Sitting behind home plate, somewhere in the cyclone of balks, misplays, strike outs, stranded runners, dropped balls, dead red fastballs to dead red fastball hitters, my shoulders slumped and I realized that this craptacular four-night cactus-handled anal probe was the reason why you lose your mind when your team wins big.
And that didn’t do a thing for me.
The Dodgers were swept, they looked lifeless, disinterested, and nowhere near a legitimate major league team, to the point where I was wonder to inquire about this:
But while that cyclone of awful was swirling around Chavez Ravine, enabling my baseball stress eating to the point of two Dodger Dogs, two pretzels, and a box of popcorn (DON’T JUDGE ME) it occurred to me. As the Dodger bullpen once more gagged up a lead and couldn’t bail out Kenta Maeda, who even after last night’s pitcher “loss” is still by far the best thing about the Dodgers so far in 2016, the true concern of this series crystallized.
This offense is a mess.
The Dodgers in four games against the Marlins scored eight runs in four games. They amassed a meager 23 hits, highlighted by the two-hit shutout they took in game three. They managed four homers, and that’s where things are really a concern. The Dodgers sit right now at 13th in the National League with 15 total home runs. The power has been lacking, and it’s really killing the Dodgers on this homestand.
Los Angeles’ .235 on-base percentage pretty clearly illustrates how neutered the Dodger offense was against Miami’s pitching. If the Dodgers were a schnauzer, Bob Barker would love them. Unfortunately, they’re not. They are a highly paid group of professional fan torturers who need to remember that they’ve all got pedigrees that suggest that they have what it takes to turn it around.
Adrian Gonzalez went hitless in the four games, slashing .000/.154/.000 and blowing multiple chances to swing the game with a hit with runners in scoring position. The butter went sour and the eggs rotted this week. Gonzalez struck out at a whopping 39% rate in the series. Like most of the Dodgers, he was a day late on fastballs and happy to fish after the endless string of sliders Jose Fernandez and the rest of the Marlins pitching staff wanted to throw at them.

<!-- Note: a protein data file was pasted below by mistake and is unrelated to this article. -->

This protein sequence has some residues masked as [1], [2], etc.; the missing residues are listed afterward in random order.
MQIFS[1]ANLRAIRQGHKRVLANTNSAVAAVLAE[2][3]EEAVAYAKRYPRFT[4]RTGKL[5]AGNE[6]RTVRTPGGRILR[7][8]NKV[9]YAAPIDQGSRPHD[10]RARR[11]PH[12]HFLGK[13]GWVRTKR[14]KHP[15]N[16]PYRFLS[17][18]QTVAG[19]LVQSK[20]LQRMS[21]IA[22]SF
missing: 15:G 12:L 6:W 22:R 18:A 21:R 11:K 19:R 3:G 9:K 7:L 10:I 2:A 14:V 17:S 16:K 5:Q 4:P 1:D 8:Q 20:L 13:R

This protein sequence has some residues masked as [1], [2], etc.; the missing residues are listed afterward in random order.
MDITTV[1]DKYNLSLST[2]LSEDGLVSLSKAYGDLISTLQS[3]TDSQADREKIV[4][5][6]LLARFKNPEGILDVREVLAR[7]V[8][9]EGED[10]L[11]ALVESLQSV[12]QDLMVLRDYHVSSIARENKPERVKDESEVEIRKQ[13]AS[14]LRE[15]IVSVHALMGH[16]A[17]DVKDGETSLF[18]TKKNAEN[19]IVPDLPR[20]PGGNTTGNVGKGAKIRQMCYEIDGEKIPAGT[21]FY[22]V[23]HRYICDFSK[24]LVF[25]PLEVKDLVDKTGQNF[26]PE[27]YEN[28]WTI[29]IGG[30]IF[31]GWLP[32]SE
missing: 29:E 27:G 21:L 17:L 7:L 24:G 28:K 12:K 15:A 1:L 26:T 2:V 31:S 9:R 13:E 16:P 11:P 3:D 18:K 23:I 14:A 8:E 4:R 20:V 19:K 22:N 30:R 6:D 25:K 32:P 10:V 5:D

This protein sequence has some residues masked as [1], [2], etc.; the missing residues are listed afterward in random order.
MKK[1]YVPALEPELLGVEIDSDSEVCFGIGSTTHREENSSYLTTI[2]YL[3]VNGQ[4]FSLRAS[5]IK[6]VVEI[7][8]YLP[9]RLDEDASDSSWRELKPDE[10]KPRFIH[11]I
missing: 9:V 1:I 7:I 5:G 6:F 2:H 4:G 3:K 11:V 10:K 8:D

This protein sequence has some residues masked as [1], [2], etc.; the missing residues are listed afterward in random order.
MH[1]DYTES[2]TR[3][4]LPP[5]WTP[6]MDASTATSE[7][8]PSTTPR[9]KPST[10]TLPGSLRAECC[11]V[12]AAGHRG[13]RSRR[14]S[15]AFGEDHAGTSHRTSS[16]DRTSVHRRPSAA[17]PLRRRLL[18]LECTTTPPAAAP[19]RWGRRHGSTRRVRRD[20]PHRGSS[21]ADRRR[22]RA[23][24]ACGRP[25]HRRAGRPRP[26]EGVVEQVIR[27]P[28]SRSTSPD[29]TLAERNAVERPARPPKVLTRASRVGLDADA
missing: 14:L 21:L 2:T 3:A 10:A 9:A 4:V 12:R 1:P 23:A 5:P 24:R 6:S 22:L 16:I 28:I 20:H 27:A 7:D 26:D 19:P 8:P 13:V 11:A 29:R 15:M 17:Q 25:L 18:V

Corey Seager struck out on 25% of his plate appearances in the series on his way to a .267/.313/.267 slash over the four games. These are but two examples of players on whom the Dodgers are counting who could not have found rawhide in a country bar’s juke box.
But this too shall pass. We hope.
Bottom line is that virtually every team is going to suffer a four-game losing streak this year, that the Giants just came off a stretch in which they lost eight of nine, and that this Dodger team isn't even going to be the roster with which they hit the All-Star Break, let alone take into September and Lord willing October. Don't worry about the fact that Puig is predictably regressing but unpredictably cratering, that Joc is essentially a platoon outfielder right now, and that the Ryu and McCarthy are nowhere the light at the end of the rehab tunnel. The Padres are in town, and it's time to move on. The Dodgers are not a great team right now, but they will get better.
That's what I'm telling myself. Anybody else buying it?